Exiled Cambodian opposition figurehead arrives in Malaysia

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A co-founder of the court-disbanded Cambodia National Rescue Party (CNRP), Rainsy had vowed to re-enter Cambodia on Saturday - nearly four years after fleeing overseas to evade arrest in a case widely seen as politically motivated.

The Phnom Penh Municipal Court said in a statement that Kem Sokha could leave his house, but that he could not engage in political activity or leave the country.

"Under the new requirements, he can travel anywhere but can't leave Cambodia ..."

When asked whether Thursday's events, which included Sam Rainsy being prevented from boarding a Thai Airways flight to Bangkok as a result of what the CNRP chief said was Hun Sen's interference, and Thai Prime Minister Prayuth Chan-o-Cha announcing that he could not enter Cambodia from Thailand, Mu Sochua acknowledged that the CNRP might repatriate via a different country.

Shortly after Sam Rainsy's announcement, Cambodian authorities arrested dozens of activists and deployed troops at the border, while border checkpoints were temporarily closed on Saturday.

"It is a due process in Cambodia", he said. He took another flight Friday to an undisclosed destination.

Malaysians ejected a corruption-plagued government that had ruled the country for over six decades at the polls past year, and voted in a more reform-minded alliance.

"Keep up the hope.

We're on the right track", Mr Rainsy said in a message to supporters as he arrived at Kuala Lumpur International Airport.

Kem Sokha's daughter, Kem Monovithya, told Al Jazeera she considered the release "the first of many steps that need to happen in order to restore Cambodia's democracy". "Democracy will prevail in Cambodia".

Sam Rainsy fled to Paris in 2015 after a conviction for criminal defamation and faces a five-year sentence in a separate case - charges he says were politically motivated.

"Only in Hun Sen's repressive Cambodia would letting someone out of house arrest after two years on politically fabricated charges be considered "progress" of some sort". In preparation for any unrest, Cambodia's military has mobilized on its borders and near airports. Cambodia's government said he was not barred from entering, but warned it would take action against anyone threatening state security.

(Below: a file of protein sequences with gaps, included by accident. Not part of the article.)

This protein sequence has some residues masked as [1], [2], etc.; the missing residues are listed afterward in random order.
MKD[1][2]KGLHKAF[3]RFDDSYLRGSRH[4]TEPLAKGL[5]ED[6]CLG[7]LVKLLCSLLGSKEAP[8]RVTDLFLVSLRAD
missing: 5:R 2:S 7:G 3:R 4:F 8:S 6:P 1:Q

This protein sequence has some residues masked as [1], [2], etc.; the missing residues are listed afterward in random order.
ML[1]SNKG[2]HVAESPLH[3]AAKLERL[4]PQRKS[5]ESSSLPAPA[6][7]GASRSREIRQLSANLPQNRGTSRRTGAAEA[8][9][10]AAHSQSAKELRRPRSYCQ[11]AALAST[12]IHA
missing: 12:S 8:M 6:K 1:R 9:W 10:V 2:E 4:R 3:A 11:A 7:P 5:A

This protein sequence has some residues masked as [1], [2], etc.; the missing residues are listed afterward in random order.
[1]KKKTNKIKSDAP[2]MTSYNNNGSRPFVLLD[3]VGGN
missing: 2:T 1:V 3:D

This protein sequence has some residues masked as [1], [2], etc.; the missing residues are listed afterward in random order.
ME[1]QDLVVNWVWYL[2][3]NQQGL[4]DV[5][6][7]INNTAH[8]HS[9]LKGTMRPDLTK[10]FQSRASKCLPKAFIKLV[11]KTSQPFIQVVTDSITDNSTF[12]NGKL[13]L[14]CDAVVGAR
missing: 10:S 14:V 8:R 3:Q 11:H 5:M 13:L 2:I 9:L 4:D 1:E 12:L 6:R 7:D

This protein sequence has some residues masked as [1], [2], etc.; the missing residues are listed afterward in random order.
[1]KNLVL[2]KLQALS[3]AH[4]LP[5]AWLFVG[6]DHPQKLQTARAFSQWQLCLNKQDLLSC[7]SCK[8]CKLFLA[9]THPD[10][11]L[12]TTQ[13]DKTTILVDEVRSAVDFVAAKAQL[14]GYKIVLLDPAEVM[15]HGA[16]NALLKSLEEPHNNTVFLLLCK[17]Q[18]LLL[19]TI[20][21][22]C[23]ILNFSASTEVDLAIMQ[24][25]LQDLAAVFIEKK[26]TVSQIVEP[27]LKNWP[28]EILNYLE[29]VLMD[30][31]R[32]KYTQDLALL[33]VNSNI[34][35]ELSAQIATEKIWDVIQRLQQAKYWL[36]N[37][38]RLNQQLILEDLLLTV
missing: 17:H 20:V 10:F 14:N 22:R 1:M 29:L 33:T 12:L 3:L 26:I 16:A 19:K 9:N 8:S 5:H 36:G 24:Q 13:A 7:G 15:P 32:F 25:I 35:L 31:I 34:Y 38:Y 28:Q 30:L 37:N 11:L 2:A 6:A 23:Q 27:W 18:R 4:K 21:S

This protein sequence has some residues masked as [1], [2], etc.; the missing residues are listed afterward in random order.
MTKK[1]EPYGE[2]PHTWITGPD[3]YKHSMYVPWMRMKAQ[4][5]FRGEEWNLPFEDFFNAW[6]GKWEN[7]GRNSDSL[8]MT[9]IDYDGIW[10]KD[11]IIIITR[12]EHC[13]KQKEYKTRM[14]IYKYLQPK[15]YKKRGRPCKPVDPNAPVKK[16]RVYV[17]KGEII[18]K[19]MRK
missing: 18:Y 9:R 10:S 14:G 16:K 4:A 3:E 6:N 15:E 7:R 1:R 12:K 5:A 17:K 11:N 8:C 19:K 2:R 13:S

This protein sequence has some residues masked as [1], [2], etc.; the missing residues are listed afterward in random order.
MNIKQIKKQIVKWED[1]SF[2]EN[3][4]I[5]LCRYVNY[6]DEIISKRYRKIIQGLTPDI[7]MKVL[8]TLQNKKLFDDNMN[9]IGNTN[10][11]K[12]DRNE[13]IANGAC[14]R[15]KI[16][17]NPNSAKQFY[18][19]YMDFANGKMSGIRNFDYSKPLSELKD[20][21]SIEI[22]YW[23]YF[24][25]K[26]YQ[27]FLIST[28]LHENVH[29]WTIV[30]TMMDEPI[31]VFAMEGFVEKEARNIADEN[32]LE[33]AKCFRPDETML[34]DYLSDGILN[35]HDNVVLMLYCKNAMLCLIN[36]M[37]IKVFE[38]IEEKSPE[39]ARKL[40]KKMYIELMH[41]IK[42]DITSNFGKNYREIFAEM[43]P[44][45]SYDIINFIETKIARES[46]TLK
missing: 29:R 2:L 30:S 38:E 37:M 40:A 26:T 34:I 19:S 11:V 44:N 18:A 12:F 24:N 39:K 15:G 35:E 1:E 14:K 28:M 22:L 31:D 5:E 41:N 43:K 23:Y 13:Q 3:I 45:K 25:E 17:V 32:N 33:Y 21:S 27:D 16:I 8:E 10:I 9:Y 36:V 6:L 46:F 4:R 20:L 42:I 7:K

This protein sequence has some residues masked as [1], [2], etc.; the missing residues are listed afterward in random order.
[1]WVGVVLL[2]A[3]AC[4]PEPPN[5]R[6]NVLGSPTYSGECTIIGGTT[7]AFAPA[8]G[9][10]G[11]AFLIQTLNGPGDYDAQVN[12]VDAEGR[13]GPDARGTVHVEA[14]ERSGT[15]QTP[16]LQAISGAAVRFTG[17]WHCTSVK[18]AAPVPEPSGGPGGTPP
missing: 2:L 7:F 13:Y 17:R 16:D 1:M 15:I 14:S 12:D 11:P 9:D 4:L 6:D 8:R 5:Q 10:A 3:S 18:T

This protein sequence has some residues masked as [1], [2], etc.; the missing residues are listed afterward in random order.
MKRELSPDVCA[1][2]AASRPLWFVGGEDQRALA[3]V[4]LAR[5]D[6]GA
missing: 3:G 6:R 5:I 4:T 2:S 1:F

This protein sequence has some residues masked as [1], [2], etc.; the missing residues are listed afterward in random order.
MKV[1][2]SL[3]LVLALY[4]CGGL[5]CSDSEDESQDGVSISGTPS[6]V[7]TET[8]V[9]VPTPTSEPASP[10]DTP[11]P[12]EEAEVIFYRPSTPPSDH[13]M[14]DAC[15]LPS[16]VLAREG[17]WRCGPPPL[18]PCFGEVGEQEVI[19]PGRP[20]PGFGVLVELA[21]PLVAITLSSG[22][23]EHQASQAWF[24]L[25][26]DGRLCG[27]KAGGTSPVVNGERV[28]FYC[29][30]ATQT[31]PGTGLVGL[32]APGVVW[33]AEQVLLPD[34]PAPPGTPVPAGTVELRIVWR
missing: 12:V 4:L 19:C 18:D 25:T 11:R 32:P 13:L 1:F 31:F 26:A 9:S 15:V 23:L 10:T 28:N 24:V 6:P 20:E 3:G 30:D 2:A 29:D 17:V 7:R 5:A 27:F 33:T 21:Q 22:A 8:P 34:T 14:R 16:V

Their detention occurred ahead of a planned rally in Cambodia on Friday, in which Sochua and CNRP founder Sam Rainsy had been scheduled to attend.

Cambodia's exiled opposition leader Sam Rainsy, upon landing in Malaysia, says he's determined to return to his homeland despite strong attempts by Cambodian Prime Minister Hun Sen's government to thwart him.

Speaking to RFA, CNRP deputy president Eng Chhai Eang said that the statements from Sok Ey San and Cambodia's mission in Geneva suggested that the CPP has no intention of initiating dialogue with the opposition, as urged by the USA and United Nations, but he said that the CNRP will not abandon its goals. CNRP officials there said they had no immediate comment on the easing of restrictions on Kem Sokha.

Phil Robertson, deputy Asia director at Human Rights Watch, said Malaysia "deserves kudos" for permitting Sam Rainsy and meet with his colleagues.

Rainsy was speaking to reporters after landing in Kuala Lumpur on Saturday.

Arriving in Kuala Lumpur, he refused to disclose his plans but said, "I will go back home, it is my right, it is my duty".

"We follow the SOP and did not comply with what was requested by the Cambodian (government) because we make the decision whether to send people back, allow them in and others following our own calculations, " he said.

Mr Sokha is accused of plotting to overthrow Hun Sen, who has been in power for more than three decades.

"Kem Sokha's release from house detention is a last minute attempt to deflect European anger", said Phil Robertson of US -based Human Rights Watch.

The Trump administration, also on Friday, condemned the recent arrests and reminded Malaysia of its obligations under worldwide law barring the return of people to face torture.

Kem Sokha, 66, was arrested in 2017 and the Cambodia National Rescue Party (CNRP) was banned in the run-up to a general election a year ago that Hun Sen's ruling party then swept but which was condemned as a farce by Western countries.

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